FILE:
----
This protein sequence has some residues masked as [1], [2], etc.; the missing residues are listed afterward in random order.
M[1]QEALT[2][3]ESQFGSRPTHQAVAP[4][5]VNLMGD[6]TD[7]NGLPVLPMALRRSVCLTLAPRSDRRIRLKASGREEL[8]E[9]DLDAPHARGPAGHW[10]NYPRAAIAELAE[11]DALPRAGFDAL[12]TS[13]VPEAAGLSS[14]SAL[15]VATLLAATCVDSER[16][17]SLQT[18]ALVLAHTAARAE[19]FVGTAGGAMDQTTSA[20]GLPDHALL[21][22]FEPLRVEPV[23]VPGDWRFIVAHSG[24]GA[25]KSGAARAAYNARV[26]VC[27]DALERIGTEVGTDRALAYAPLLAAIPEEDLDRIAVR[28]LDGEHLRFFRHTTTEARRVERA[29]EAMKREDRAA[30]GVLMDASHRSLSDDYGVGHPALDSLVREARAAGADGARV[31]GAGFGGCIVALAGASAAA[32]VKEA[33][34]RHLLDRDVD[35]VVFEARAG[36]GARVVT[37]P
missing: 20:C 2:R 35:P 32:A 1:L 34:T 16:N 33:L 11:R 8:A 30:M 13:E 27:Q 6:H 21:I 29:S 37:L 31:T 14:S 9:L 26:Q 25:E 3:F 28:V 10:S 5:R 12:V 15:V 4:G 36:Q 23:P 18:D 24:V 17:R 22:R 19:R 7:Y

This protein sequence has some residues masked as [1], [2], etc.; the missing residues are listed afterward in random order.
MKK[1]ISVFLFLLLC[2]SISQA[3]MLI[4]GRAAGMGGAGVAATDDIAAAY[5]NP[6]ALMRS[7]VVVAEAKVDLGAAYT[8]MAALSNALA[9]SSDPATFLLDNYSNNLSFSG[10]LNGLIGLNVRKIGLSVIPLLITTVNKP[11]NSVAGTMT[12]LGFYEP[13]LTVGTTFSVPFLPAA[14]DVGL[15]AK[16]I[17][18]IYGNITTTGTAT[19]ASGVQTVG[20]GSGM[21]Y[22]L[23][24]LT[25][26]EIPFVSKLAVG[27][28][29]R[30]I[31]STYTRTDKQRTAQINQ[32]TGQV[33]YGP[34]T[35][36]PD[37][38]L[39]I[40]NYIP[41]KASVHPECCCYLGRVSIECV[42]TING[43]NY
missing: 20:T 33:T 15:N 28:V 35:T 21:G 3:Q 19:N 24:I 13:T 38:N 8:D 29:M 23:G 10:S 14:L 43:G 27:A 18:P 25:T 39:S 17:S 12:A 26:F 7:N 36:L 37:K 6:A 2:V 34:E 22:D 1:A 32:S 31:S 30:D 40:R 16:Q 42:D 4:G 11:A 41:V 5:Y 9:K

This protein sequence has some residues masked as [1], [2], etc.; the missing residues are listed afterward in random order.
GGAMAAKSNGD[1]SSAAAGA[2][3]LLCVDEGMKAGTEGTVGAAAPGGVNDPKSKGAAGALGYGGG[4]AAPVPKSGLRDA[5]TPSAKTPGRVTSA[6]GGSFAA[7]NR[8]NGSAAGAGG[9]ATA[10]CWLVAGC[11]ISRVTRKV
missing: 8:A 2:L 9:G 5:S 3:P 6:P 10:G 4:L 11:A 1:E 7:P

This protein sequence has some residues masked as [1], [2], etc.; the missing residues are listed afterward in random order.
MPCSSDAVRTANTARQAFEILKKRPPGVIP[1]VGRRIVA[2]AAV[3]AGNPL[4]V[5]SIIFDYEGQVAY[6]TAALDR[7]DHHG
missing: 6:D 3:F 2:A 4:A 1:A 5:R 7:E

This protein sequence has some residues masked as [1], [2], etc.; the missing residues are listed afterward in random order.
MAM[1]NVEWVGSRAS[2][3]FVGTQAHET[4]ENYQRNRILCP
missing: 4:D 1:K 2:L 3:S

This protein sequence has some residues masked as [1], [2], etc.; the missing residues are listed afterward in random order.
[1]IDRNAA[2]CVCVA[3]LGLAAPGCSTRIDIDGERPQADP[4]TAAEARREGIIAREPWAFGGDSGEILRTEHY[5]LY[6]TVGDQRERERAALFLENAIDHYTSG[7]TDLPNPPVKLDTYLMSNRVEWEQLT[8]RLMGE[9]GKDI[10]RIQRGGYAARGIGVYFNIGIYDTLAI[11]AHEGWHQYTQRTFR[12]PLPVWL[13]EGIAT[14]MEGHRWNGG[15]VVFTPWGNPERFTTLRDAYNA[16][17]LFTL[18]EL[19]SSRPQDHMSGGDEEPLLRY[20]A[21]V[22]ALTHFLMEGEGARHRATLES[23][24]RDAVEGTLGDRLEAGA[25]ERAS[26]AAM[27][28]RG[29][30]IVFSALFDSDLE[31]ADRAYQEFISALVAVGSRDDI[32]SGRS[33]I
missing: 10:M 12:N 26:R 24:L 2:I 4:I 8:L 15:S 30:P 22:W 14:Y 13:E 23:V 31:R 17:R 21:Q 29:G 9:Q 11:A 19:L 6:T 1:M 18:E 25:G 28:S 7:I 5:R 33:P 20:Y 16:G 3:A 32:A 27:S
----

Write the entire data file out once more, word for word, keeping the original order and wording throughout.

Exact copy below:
This protein sequence has some residues masked as [1], [2], etc.; the missing residues are listed afterward in random order.
M[1]QEALT[2][3]ESQFGSRPTHQAVAP[4][5]VNLMGD[6]TD[7]NGLPVLPMALRRSVCLTLAPRSDRRIRLKASGREEL[8]E[9]DLDAPHARGPAGHW[10]NYPRAAIAELAE[11]DALPRAGFDAL[12]TS[13]VPEAAGLSS[14]SAL[15]VATLLAATCVDSER[16][17]SLQT[18]ALVLAHTAARAE[19]FVGTAGGAMDQTTSA[20]GLPDHALL[21][22]FEPLRVEPV[23]VPGDWRFIVAHSG[24]GA[25]KSGAARAAYNARV[26]VC[27]DALERIGTEVGTDRALAYAPLLAAIPEEDLDRIAVR[28]LDGEHLRFFRHTTTEARRVERA[29]EAMKREDRAA[30]GVLMDASHRSLSDDYGVGHPALDSLVREARAAGADGARV[31]GAGFGGCIVALAGASAAA[32]VKEA[33][34]RHLLDRDVD[35]VVFEARAG[36]GARVVT[37]P
missing: 20:C 2:R 35:P 32:A 1:L 34:T 16:N 33:L 11:R 8:A 30:M 13:E 27:Q 6:H 21:I 29:S 37:L 31:T 14:S 9:L 26:Q 25:E 3:F 28:V 10:S 5:R 12:V 15:V 4:G 36:Q 23:P 18:D 24:V 17:R 22:R 19:R 7:Y

This protein sequence has some residues masked as [1], [2], etc.; the missing residues are listed afterward in random order.
MKK[1]ISVFLFLLLC[2]SISQA[3]MLI[4]GRAAGMGGAGVAATDDIAAAY[5]NP[6]ALMRS[7]VVVAEAKVDLGAAYT[8]MAALSNALA[9]SSDPATFLLDNYSNNLSFSG[10]LNGLIGLNVRKIGLSVIPLLITTVNKP[11]NSVAGTMT[12]LGFYEP[13]LTVGTTFSVPFLPAA[14]DVGL[15]AK[16]I[17][18]IYGNITTTGTAT[19]ASGVQTVG[20]GSGM[21]Y[22]L[23][24]LT[25][26]EIPFVSKLAVG[27][28][29]R[30]I[31]STYTRTDKQRTAQINQ[32]TGQV[33]YGP[34]T[35][36]PD[37][38]L[39]I[40]NYIP[41]KASVHPECCCYLGRVSIECV[42]TING[43]NY
missing: 20:T 33:T 15:N 28:V 35:T 21:G 3:Q 19:N 24:I 13:T 38:N 8:D 29:M 23:G 10:S 14:L 43:G 27:A 18:P 25:T 39:S 17:S 12:A 26:F 7:N 36:L 37:K 6:A 2:V 34:E 22:D 1:A 32:S 31:S 30:D 40:R 16:Q 42:D 4:G 11:A 41:V 5:Y 9:K

This protein sequence has some residues masked as [1], [2], etc.; the missing residues are listed afterward in random order.
GGAMAAKSNGD[1]SSAAAGA[2][3]LLCVDEGMKAGTEGTVGAAAPGGVNDPKSKGAAGALGYGGG[4]AAPVPKSGLRDA[5]TPSAKTPGRVTSA[6]GGSFAA[7]NR[8]NGSAAGAGG[9]ATA[10]CWLVAGC[11]ISRVTRKV
missing: 8:A 2:L 9:G 5:S 3:P 6:P 10:G 4:L 11:A 1:E 7:P

This protein sequence has some residues masked as [1], [2], etc.; the missing residues are listed afterward in random order.
MPCSSDAVRTANTARQAFEILKKRPPGVIP[1]VGRRIVA[2]AAV[3]AGNPL[4]V[5]SIIFDYEGQVAY[6]TAALDR[7]DHHG
missing: 6:D 3:F 2:A 4:A 1:A 5:R 7:E

This protein sequence has some residues masked as [1], [2], etc.; the missing residues are listed afterward in random order.
MAM[1]NVEWVGSRAS[2][3]FVGTQAHET[4]ENYQRNRILCP
missing: 4:D 1:K 2:L 3:S

This protein sequence has some residues masked as [1], [2], etc.; the missing residues are listed afterward in random order.
[1]IDRNAA[2]CVCVA[3]LGLAAPGCSTRIDIDGERPQADP[4]TAAEARREGIIAREPWAFGGDSGEILRTEHY[5]LY[6]TVGDQRERERAALFLENAIDHYTSG[7]TDLPNPPVKLDTYLMSNRVEWEQLT[8]RLMGE[9]GKDI[10]RIQRGGYAARGIGVYFNIGIYDTLAI[11]AHEGWHQYTQRTFR[12]PLPVWL[13]EGIAT[14]MEGHRWNGG[15]VVFTPWGNPERFTTLRDAYNA[16][17]LFTL[18]EL[19]SSRPQDHMSGGDEEPLLRY[20]A[21]V[22]ALTHFLMEGEGARHRATLES[23][24]RDAVEGTLGDRLEAGA[25]ERAS[26]AAM[27][28]RG[29][30]IVFSALFDSDLE[31]ADRAYQEFISALVAVGSRDDI[32]SGRS[33]I
missing: 10:M 12:N 26:R 24:L 2:I 4:I 8:L 15:S 30:P 22:W 14:Y 13:E 23:V 31:R 17:R 21:Q 29:G 9:Q 11:A 19:L 6:T 1:M 18:E 25:G 28:S 7:I 5:R 33:P 20:Y 16:G 3:A 32:A 27:S